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For income, the tax rate is marginal (or "staggered"), meaning that the actual (effective) tax rate is not the same as the tax bracket you fall into. In other words, income "fills up" the lower tax brackets (which have a lower tax rate) before it moves to the higher brackets with higher rates.

This should be easy to answer but Google is not helpful: Do taxes on dividends work the same way? The transition from the 0% bracket to 15% bracket for dividends is $80,800 for 2021 (MFJ). If I earn $100 in dividends and my taxable income is $80,801, what is my tax rate on the dividend?

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  • The tax rate is marginal (from the Latin margo: edge). To modern Americans, it sounds odd; think instead of "stair-step". Your absolute tax rate is independent of your marginal tax rate (aka what tax bracket you fall into).
    – RonJohn
    Aug 12, 2021 at 18:03
  • You've earned $80,801, but what is your AGI (Adjusted Gross Income)?
    – RonJohn
    Aug 12, 2021 at 18:07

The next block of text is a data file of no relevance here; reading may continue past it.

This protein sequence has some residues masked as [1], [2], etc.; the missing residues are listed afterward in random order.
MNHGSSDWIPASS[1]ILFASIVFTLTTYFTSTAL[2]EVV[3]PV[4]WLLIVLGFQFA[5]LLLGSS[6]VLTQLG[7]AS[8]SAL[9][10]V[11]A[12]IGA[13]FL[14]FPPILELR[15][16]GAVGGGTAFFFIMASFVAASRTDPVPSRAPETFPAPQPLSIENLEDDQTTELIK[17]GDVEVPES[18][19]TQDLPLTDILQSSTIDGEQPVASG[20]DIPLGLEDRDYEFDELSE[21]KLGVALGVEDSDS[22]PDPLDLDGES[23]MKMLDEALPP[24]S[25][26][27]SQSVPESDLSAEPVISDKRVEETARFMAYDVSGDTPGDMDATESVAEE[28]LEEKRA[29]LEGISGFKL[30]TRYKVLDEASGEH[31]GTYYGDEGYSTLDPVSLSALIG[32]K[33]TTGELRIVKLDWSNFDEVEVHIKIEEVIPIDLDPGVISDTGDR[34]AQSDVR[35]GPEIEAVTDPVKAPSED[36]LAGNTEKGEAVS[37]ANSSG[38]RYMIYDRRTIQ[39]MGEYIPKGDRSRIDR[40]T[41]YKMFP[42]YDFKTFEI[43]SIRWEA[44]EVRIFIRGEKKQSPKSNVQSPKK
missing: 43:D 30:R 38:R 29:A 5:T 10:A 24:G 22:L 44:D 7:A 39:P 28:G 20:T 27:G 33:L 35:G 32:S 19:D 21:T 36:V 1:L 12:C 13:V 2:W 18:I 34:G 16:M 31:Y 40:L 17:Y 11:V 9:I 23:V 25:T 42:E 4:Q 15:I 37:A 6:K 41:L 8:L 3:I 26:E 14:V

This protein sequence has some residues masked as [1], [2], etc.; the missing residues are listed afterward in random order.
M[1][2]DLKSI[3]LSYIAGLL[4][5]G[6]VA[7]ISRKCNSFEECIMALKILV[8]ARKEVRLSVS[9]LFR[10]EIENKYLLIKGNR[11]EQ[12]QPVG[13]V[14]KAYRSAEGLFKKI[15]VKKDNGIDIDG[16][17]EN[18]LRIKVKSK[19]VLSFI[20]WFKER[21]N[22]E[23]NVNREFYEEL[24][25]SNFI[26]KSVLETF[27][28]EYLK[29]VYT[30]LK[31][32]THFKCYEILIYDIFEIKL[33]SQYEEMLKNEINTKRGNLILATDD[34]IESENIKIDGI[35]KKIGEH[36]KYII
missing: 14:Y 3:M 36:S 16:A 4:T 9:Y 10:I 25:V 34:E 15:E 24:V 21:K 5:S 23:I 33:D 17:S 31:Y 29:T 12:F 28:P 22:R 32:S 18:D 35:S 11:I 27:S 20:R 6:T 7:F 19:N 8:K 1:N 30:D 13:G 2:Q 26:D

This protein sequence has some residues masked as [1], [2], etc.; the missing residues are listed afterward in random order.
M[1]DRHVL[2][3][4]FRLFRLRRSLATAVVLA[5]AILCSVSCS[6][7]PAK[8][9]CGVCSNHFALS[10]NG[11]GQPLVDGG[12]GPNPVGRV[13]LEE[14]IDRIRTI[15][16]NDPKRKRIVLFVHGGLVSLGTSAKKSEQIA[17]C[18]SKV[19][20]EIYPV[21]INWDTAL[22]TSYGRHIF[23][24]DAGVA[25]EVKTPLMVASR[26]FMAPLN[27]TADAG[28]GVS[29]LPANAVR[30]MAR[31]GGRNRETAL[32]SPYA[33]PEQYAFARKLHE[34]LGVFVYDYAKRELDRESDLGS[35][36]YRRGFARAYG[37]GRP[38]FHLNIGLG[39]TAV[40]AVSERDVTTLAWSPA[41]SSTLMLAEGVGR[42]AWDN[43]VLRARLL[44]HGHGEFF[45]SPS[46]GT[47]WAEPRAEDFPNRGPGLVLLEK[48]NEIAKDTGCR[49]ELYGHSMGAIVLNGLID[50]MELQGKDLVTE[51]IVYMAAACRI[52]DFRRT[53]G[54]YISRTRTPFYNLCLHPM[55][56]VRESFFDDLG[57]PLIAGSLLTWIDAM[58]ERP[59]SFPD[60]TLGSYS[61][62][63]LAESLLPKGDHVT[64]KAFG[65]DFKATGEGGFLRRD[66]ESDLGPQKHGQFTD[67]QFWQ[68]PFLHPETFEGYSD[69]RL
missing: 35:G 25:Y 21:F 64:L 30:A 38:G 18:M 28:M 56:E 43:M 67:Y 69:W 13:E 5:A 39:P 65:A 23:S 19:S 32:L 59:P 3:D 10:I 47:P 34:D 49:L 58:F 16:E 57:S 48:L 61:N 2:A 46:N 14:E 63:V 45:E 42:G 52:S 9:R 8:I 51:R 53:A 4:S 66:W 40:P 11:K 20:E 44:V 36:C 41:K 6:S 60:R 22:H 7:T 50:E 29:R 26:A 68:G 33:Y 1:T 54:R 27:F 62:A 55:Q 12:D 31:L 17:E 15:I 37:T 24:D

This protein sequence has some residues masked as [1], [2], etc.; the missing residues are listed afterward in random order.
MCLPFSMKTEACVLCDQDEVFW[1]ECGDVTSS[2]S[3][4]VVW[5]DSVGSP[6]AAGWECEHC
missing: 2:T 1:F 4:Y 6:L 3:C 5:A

• @RonJohn Let's assume my AGI is $80,801. I'll edit the question.
    – Nosjack
    Aug 12, 2021 at 18:16

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Yes, taxes on dividends work the same as regular income in terms of their marginal nature. For that matter, non-qualified dividends are treated exactly like regular income. Qualified dividends (which you're probably asking about) are treated like long-term capital gains, which means they are stacked on top of all other income, and use a different set of tax brackets that result in a lower tax. But they're still marginal.

I'm going to change your example to what I think you intended. Let's say you have a salary of $105,800 in 2021, plus $100 in qualified dividends, so an adjusted gross income (AGI) of $105,900. Married filing jointly so subtracting the $25,100 standard deduction gives you a taxable income of $80,800. The first $80,700 is taxed like normal. Then the $100 of qualified dividends fills up the 0% bracket, resulting in no extra tax. If you had $200 of qualified dividends instead, the extra $100 would spill into the 15% bracket, so it would add $15 to your total tax bill.

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